Mr. Liles tested at or above grade level on all Maryland School Assessment testing and passed his High School Assessment tests. His scores on the PSAT were in the 20th, 24th, and 54th percentiles during his 9th, 10th, and 11th grade years, respectively.

Following high school, Mr. Liles was accepted to West Virginia University (“WVU”) and Bowie State University (“BSU”). He decided to attend BSU because it was less expensive and closer to home. Mr. Liles stated that he would “not be able to focus” at WVU and would be easily distracted away from his family, without supervision.

With respect to Mr. Liles' family members, his mother, Daronda Liles, is a high school graduate, with some college experience. His father, Chauncey Liles, Sr., is a high school graduate employed as a truck driver.4 Mr. Liles has four siblings. The oldest three siblings all completed high school, and one is enrolled at the University of Maryland, Eastern Shore studying pre-med. His youngest sibling is still in grade school.

II.

Mr. Liles' Expert WitnessesA.Robert Kraft, Ph.D.

Dr. Robert Kraft, a licensed psychologist, testified as an expert in neuropsychology, the “relationship between behavior and the central nervous system functioning.”5 A clinical neuropsychology assessment is performed on an individual to “determine an individual's strengths and weaknesses in their brain functioning ․ to determine if they have any sort of neurodevelopmental disorder or brain-related impairments that may impact them, and to identify what those are.” Brain-related impairments are not physically visible through neuroimaging, and it requires “specialized assessments in order to identify them.” The assessment involves observing the individual, taking a history, and giving a “battery of tests that are designed to be presented under specific conditions and that an individual is expected to display specific behavior in response to these tests.”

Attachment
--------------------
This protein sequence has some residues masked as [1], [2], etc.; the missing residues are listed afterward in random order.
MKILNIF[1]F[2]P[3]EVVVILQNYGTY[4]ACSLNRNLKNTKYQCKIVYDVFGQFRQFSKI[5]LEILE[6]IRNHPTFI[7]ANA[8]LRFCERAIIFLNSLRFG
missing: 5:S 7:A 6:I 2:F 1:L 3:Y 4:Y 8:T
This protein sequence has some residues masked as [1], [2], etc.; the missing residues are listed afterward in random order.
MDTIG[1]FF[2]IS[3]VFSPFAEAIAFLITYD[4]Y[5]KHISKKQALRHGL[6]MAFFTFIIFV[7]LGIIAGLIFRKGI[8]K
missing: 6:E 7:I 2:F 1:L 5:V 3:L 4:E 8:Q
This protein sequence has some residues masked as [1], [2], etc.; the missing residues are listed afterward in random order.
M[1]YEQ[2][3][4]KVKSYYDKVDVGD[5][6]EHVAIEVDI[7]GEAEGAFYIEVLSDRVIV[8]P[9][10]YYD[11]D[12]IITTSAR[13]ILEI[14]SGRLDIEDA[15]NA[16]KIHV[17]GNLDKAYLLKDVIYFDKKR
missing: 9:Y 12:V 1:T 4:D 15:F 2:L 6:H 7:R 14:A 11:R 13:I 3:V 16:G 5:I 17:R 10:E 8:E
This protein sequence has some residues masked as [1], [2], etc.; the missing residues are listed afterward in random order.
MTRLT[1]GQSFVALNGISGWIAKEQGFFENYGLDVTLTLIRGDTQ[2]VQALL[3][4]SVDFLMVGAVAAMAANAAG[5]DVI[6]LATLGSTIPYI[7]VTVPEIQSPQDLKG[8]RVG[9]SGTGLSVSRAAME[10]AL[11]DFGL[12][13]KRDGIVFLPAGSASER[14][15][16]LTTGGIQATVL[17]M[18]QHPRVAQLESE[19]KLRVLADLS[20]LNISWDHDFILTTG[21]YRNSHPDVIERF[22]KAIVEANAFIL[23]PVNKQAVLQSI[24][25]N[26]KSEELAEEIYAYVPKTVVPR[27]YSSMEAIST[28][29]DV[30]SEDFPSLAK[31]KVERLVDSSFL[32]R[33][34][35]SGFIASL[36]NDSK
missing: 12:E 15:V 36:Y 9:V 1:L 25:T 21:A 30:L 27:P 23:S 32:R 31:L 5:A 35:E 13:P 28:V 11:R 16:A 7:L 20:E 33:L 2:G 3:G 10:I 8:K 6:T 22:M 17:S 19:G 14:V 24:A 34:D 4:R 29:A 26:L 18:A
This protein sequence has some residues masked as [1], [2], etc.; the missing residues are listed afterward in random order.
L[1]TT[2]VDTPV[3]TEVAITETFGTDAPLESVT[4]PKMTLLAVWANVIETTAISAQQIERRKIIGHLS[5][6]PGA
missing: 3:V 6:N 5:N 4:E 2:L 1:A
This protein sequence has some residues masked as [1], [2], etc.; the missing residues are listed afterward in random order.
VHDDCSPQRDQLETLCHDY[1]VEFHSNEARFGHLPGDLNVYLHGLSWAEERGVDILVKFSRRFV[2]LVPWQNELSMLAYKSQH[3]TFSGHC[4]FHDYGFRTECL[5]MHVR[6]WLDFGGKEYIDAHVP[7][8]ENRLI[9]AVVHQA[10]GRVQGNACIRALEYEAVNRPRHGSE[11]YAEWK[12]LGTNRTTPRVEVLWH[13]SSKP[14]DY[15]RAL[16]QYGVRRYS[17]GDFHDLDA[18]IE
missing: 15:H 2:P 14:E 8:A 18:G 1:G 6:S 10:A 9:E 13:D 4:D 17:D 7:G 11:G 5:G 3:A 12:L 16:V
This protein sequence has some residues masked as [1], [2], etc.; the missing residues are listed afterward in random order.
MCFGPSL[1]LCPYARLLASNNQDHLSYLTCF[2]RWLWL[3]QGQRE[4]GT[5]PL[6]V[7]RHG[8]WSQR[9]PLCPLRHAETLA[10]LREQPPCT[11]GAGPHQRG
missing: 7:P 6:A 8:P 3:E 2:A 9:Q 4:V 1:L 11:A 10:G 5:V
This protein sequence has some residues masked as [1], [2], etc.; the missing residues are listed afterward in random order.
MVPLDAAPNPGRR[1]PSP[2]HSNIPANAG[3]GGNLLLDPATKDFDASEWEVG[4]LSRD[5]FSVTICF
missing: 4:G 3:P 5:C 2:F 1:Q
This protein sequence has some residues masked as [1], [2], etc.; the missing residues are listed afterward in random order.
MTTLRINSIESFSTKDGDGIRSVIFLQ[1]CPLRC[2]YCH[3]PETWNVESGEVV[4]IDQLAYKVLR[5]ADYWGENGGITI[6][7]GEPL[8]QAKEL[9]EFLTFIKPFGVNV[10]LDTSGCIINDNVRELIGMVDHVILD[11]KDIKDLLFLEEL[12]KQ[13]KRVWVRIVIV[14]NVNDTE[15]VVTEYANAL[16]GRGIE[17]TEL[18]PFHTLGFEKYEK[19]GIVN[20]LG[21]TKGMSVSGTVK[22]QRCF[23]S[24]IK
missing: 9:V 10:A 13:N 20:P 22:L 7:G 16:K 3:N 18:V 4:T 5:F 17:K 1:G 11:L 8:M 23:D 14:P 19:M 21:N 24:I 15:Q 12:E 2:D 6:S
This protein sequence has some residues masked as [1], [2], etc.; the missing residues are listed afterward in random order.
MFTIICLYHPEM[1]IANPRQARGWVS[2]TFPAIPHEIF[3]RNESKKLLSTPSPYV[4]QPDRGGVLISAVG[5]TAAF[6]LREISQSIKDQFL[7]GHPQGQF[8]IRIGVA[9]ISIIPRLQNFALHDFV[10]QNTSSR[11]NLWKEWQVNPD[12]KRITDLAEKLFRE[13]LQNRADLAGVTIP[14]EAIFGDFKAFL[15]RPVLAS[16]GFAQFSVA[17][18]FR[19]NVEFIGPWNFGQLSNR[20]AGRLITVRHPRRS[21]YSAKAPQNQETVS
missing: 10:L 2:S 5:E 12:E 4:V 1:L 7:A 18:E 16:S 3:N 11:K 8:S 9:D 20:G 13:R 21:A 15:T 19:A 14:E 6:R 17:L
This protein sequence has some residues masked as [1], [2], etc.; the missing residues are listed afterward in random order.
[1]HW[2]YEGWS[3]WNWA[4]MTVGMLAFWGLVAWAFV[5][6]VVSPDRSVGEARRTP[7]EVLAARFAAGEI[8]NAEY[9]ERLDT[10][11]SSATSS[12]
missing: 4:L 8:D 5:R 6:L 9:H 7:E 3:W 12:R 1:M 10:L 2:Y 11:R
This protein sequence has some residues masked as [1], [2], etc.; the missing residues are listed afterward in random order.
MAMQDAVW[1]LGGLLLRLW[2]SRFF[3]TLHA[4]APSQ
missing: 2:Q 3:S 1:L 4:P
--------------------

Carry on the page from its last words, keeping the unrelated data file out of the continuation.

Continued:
Dr. Kraft's neuropsychological examination of Mr. Liles consisted of an interview, as well as a number of neuropsychological tests that Dr. Kraft administered to assess intelligence, memory, learning, academic achievement, executive functioning, attention, language, visual-spatial and perceptual motor functioning, and effort. Mr. Liles has a “full scale IQ of 94,” which “falls into an average range,” and his “performance on math was in the solid average range of the 61st percentile.” Dr. Kraft stated, however, that having an average range IQ score does not mean that there is no evidence of brain impairment, and that Mr. Liles' “two index scores that are most sensitive to attention and concentration” were “significantly lower than his performance in perceptual reasoning,” which indicated the presence of “mild impairment.” Specifically, Dr. Kraft stated that Mr. Liles had mild deficits “with respect to auditory encoding of information in the working memory, and information processing speed,” both of which “are factors of attention.” In regard to both of these factors, Mr. Liles scored 86, which is statistically in the 18th percentile, and was “significantly lower than his performance in perceptual reasoning,” which was 104.6 The discrepancy between the index scores and the IQ test was wide enough that it “is not considered to happen by chance alone,” but rather, it suggests “that there is some process that is responsible for the discrepancy.”

Dr. Kraft explained that auditory encoding is a person's “ability to hold information in mind for immediate manipulation and to make some sort of output with that information that you're holding in memory.” For example, a waiter or waitress who takes orders without writing the orders down is using auditory encoding. Individuals “use auditory encoding in every aspect of life,” and that information is stored until the individual has completed the task, and then the information can be forgotten.

Processing speed is an individual's “ability to independently focus and complete a task in a self-directed manner.” For example, a student who sits down to study, or an adult who sits down to read a book or complete a writing task, requires information processing speed. Mr. Liles' ability “to do that independently ․ is lower than it should be based on his intellectual functioning and suggests a mild impairment in that area.” Dr. Kraft suggested that Mr. Liles' mild deficit could be accommodated, stating that, although Mr. Liles “may take a little longer than the average peer,” he typically completes tasks “with accuracy and not a lot of compulsive errors.”